2014 passed by the Single Judge who is arraigned as Respondent no.2
in this criminal writ petition. This order dated 7 May 2014 was
passed in a Notice of Motion in the suit pending on the original side
of this Court. If at all an appeal is maintainable against such an order,
the Petitioner's remedy would be to challenge the said order in appeal.
If no appeal is maintainable, the Petitioner's remedy would be to
However, present writ petition is not
approach a higher court.

maintainable for challenging the judicial order passed by Single Judge
of this Court. On this short ground alone, the petition is required to
be dismissed insofar as prayers (i), (ii) and (vii) to (ix) in this criminal
writ petition are concerned.
As far as prayers in Group-B are concerned, the
11.
Petitioner is seeking criminal prosecution of a Judge of this Court in
respect of her acts when she was discharging judicial functions as a
Judge of this Court. Section 3(1) of the Judges (Protection) Act, 1985
grants protection to a Judge in following terms:
"3.
Additional Protection to Judges :
(1) Notwithstanding anything contained in any other
law for the time being in force and subject to the
provisions of sub section (2), no Court shall entertain or
continue any civil or criminal proceeding against any
person who is or was a Judge for any act, thing or word
committed, done or spoken by him when, or in the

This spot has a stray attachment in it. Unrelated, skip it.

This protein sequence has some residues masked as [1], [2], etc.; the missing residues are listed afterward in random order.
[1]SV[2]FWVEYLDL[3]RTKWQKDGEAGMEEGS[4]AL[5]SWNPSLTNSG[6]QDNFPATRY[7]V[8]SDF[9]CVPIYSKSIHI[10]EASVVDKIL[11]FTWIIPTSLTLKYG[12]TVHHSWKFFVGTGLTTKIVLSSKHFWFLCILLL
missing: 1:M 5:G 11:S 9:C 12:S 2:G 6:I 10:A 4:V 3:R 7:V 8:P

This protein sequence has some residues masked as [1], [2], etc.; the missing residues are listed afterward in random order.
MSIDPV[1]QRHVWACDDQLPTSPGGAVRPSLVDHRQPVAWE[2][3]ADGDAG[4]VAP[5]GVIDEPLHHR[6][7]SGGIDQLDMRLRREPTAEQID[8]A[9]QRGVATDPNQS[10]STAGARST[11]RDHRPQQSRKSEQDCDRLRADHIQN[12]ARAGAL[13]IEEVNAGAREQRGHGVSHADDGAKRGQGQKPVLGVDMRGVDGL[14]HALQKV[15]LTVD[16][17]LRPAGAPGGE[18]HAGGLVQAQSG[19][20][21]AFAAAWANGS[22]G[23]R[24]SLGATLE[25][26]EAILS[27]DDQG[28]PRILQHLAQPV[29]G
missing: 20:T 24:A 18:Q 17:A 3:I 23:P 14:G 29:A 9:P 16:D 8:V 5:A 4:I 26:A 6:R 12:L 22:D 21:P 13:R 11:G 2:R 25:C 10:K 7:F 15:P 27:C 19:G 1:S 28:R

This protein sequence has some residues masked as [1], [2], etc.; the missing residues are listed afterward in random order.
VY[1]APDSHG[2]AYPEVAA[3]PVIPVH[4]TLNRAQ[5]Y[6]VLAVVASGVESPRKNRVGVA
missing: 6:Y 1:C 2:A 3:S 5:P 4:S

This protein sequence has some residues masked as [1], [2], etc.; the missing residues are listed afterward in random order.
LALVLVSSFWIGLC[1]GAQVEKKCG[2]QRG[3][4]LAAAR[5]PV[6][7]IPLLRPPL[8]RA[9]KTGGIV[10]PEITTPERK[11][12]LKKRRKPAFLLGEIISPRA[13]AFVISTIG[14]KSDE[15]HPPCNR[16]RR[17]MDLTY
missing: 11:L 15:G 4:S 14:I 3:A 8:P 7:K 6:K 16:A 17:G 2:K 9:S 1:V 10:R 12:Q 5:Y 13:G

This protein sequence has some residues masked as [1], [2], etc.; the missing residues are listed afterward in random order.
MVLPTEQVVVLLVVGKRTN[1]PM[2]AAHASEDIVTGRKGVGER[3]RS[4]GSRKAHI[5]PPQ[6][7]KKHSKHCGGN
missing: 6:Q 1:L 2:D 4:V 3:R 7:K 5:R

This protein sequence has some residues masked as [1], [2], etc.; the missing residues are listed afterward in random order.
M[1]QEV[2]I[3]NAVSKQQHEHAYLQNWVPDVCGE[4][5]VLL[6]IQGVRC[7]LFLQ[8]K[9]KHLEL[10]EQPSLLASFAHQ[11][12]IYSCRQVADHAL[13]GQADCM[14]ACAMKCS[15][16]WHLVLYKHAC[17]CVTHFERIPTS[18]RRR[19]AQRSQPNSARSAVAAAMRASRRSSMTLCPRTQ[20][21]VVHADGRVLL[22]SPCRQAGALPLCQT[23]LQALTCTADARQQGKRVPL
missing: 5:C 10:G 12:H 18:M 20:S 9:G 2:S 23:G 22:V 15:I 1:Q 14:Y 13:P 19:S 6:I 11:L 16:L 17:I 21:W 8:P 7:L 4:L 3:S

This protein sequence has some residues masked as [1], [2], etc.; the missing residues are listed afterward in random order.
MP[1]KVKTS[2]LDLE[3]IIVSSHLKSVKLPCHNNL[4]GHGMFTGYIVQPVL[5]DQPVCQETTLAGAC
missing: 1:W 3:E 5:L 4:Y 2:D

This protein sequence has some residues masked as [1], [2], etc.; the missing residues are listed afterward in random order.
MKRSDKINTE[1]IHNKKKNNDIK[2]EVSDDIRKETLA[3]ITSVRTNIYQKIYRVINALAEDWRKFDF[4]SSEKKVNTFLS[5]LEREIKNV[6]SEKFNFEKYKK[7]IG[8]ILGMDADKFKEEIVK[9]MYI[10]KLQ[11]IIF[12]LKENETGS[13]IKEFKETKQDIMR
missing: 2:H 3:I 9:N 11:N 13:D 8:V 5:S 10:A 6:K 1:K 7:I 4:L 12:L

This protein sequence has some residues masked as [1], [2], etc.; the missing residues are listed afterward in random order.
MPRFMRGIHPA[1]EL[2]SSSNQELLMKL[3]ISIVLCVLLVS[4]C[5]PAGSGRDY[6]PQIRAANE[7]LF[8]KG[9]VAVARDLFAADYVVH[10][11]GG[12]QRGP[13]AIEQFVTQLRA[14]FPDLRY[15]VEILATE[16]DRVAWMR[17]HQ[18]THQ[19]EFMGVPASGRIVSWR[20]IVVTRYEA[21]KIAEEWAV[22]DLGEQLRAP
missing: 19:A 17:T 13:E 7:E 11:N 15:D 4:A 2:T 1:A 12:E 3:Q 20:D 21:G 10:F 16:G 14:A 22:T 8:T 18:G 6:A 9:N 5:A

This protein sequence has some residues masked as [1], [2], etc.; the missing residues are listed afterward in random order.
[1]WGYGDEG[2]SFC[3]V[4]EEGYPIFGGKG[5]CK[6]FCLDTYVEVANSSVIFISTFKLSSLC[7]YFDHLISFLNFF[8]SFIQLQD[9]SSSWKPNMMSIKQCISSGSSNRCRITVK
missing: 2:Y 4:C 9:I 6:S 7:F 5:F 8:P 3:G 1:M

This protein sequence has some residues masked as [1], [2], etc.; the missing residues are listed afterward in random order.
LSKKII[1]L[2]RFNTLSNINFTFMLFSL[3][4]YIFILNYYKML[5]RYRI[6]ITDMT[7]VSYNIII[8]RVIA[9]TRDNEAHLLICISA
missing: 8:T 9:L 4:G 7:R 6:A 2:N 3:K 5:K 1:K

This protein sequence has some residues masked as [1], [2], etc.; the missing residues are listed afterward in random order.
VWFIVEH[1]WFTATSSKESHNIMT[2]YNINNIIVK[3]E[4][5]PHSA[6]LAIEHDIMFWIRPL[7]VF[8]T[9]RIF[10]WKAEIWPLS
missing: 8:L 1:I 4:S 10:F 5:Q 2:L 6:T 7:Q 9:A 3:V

course of, acting or purporting to act in the discharge of
his official or judicial duty or function."

Section 4 of Judges (Protection) Act, 1985 provides saving clause,
which reads as under :
"4. Saving : The provision of this act shall be in
addition to, and not in derogation of, the provisions of
any other law for the time being in force providing for
protection of Judges."
protection to Judges :

Section 77 of Indian Penal Code (`IPC') also provides the following
"77. Act of Judge when acting judicially : Nothing is
an offence which is done by a Judge when acting
judicially in the exercise of any power which is, or
which in good faith he believes to be, given to him by
law."
12.
It is thus clear that in view of the aforesaid statutory
provisions, no Court shall entertain or continue any civil or criminal
proceeding against a Judge for any act, thing or word committed,
done or spoken by him, when, or in the course of, acting or purporting
to act in the discharge of his official or judicial duty or function.
Prayers (iii) to (vi) in the criminal writ petition pertain to the acts
committed, things done or words spoken by Smt.Justice Dalvi when
acting in the discharge of her judicial function. On this short ground
alone, in view of the protection granted by Section 3(1) of the Judges
(Protection) Act, 1985, this criminal writ petition is liable to be
dismissed as not maintainable in respect of aforesaid prayers.